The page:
April 17, 2012 by Mike Platania
Often times, it’s easy to tell who’s fighting for good and who’s fighting for evil. It doesn’t take a genius to realize Obi-Wan is a force for good, and that Vader is evil. Show me someone who thinks that Voldemort is the protagonist and Harry is the antagonist and I’ll show you a liar.
But this isn’t the case in sports. Every team has fans; how could one be viewed as evil if they have good-willed supporters? Instead of the good versus evil story, we love to obsess over the tales of the underdog versus the favorite.
Despite the odds, there is the curious case of the rivalry between Spanish giants Real Madrid and FC Barcelona. This rivalry has been around for over a century and is possibly the most historic rivalry in all of sports, but there’s this complex that Real Madrid are the evil conquerors trying to dethrone the Catalans.
Barcelona’s nature is cool, calm and collected, and it starts with the demeanor of their manager Pep Guardiola. He always says all the right things, and seldom takes a verbal jab at their opposition. Barcelona plays a peaceful style of football, and passes better than anyone on the planet. Holding over 70 percent of possession in a game isn’t unusual for them.
But threatening Barcelona is the crushing, money-laden force that is Real Madrid. Led by evil genius Jose Mourinho, Real Madrid plays a style that yields fast counter-attacks and risky passes through defenders and they certainly aren’t afraid to commit a hard foul if the situation permits. Mourinho has been known to criticize refs, other players, and even governing bodies like UEFA and RFEF. Do I even need to mention the eye-gouging incident with Barcelona assistant Tito Vilanova?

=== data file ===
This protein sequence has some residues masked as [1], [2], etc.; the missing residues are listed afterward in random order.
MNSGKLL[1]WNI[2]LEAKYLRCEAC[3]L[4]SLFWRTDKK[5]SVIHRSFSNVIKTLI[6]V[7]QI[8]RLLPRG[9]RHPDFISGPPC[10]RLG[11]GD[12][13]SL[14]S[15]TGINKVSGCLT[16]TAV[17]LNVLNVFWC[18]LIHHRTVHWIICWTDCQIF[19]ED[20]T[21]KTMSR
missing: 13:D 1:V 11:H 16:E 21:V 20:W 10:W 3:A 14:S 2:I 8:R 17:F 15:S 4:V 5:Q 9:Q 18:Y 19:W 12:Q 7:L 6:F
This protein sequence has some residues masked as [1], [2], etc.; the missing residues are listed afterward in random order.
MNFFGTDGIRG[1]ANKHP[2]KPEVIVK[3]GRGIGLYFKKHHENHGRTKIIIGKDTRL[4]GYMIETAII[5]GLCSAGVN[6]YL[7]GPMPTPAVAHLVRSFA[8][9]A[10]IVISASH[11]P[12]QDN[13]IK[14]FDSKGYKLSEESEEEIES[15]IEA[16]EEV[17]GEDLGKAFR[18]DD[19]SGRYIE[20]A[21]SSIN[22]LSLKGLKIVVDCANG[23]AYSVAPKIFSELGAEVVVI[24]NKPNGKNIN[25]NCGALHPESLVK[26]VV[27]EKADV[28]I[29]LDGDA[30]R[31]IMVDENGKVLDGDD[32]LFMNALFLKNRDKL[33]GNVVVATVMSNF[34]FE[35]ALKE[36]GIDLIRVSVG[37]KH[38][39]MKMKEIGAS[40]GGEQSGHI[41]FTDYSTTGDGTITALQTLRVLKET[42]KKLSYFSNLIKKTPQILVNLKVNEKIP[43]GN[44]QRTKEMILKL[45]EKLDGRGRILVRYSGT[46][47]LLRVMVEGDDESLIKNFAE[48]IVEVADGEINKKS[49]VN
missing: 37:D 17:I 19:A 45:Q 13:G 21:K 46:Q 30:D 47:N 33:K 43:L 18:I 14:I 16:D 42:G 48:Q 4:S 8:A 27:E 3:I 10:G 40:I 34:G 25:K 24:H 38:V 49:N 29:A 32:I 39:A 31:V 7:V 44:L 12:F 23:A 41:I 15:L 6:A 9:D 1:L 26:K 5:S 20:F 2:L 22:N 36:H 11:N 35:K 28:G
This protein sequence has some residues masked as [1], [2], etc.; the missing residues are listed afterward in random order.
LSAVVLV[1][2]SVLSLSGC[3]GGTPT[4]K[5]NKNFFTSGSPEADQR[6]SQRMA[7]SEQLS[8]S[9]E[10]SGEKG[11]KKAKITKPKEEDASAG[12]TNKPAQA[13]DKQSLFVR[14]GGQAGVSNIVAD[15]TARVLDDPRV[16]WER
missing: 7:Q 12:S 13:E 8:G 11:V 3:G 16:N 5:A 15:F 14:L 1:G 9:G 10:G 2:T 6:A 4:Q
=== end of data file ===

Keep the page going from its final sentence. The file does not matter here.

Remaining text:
Mourinho is a self-proclaimed “Special One”, and Pep never gives himself credit, and instead funnels it to the players. The teams’ leaders fit this complex, and the players are no different.
Barcelona is truly Spain’s team. Thirteen of Barcelona’s 21 First Team players are Spanish. Conversely, fifteen of Madrid’s 23 are from elsewhere. No team in the world puts more effort and money into their youth system than Barca. Madrid loves throwing lucrative contracts at the world’s best players.
Cristiano Ronaldo and Lionel Messi are the two best players on the planet, and each will go down in history as one the greatest ever, but their reputations are entirely different.
Messi looks more like he’s on his way to class than a game most of the time, while Ronaldo looks more like a GQ model than a footballer. Messi’s game relies on quick, elegant dribbling and precise shooting. Ronaldo loves flashy tricks, and uses his physical dominance to bury shots from long range.
On the opposite end of the field, the teams are even more different. Barcelona’s Carles Puyol and Gerard Pique are quiet, efficient defenders who seldom risk a foul to make a tackle. Madrid’s Pepe and Sergio Ramos are physically dominating and are certainly no strangers to the red card. This season Real Madrid has committed 99 more fouls than Barcelona by a mark of 427 to 328.
But all this shouldn’t matter. We are all witnesses to two of the best teams in La Liga history, and the chance that they may meet in the Champions League Final in Munich this summer just makes this story all the more fascinating.
Never mind the brawls, hard fouls and bitterness that seem to engulf every El Clasico match. Forget about Mourinho and Guardiola, or Messi and Ronaldo. These teams are going to be remembered for being two truly dominant forces in club football, and if there’s a theme that is good versus evil, so be it. I’ll be sitting with my popcorn, ready to enjoy the show.